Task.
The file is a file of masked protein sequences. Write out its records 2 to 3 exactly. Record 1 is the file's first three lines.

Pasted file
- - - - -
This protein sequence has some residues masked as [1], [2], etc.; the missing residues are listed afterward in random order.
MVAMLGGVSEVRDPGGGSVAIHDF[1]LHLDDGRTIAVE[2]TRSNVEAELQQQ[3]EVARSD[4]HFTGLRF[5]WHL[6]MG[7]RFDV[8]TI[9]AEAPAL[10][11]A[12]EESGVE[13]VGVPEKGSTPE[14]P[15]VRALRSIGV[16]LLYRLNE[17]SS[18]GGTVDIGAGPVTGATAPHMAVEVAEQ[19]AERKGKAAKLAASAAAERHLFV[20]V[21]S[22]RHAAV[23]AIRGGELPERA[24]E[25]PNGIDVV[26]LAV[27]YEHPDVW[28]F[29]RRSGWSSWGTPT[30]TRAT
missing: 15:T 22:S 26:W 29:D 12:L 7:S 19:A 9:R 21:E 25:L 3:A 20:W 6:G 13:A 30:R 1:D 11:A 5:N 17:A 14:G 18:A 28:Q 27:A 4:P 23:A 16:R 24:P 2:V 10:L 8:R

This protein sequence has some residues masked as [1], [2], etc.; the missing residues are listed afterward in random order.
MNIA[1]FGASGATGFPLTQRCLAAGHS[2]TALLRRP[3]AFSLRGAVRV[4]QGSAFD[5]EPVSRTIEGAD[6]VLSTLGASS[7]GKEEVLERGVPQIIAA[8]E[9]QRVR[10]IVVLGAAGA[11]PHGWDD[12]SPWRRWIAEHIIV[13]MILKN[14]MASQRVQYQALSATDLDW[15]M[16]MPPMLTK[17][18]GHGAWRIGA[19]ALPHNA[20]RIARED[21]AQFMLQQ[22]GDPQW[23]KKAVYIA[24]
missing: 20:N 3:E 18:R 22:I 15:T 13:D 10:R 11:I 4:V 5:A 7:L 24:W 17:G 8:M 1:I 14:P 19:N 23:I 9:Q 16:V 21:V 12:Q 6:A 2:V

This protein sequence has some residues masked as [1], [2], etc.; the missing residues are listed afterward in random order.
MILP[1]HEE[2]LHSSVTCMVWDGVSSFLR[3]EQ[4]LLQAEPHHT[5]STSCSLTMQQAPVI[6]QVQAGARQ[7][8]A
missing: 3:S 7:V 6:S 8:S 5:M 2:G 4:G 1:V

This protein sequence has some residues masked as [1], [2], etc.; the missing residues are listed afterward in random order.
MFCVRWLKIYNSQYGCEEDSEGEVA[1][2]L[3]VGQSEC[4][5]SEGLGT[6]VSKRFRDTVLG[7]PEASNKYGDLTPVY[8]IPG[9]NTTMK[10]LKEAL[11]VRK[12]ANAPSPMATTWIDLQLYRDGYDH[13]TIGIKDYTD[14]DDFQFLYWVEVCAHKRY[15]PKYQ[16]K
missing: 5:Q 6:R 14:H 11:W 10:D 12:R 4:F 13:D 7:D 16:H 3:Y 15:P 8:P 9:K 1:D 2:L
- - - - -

This protein sequence has some residues masked as [1], [2], etc.; the missing residues are listed afterward in random order.
MNIA[1]FGASGATGFPLTQRCLAAGHS[2]TALLRRP[3]AFSLRGAVRV[4]QGSAFD[5]EPVSRTIEGAD[6]VLSTLGASS[7]GKEEVLERGVPQIIAA[8]E[9]QRVR[10]IVVLGAAGA[11]PHGWDD[12]SPWRRWIAEHIIV[13]MILKN[14]MASQRVQYQALSATDLDW[15]M[16]MPPMLTK[17][18]GHGAWRIGA[19]ALPHNA[20]RIARED[21]AQFMLQQ[22]GDPQW[23]KKAVYIA[24]
missing: 20:N 3:E 18:R 22:I 15:T 13:D 10:R 11:I 4:V 5:A 7:L 24:W 17:G 8:M 1:I 14:P 19:N 23:I 9:Q 16:V 21:V 12:Q 6:A 2:V

This protein sequence has some residues masked as [1], [2], etc.; the missing residues are listed afterward in random order.
MILP[1]HEE[2]LHSSVTCMVWDGVSSFLR[3]EQ[4]LLQAEPHHT[5]STSCSLTMQQAPVI[6]QVQAGARQ[7][8]A
missing: 3:S 7:V 6:S 8:S 5:M 2:G 4:G 1:V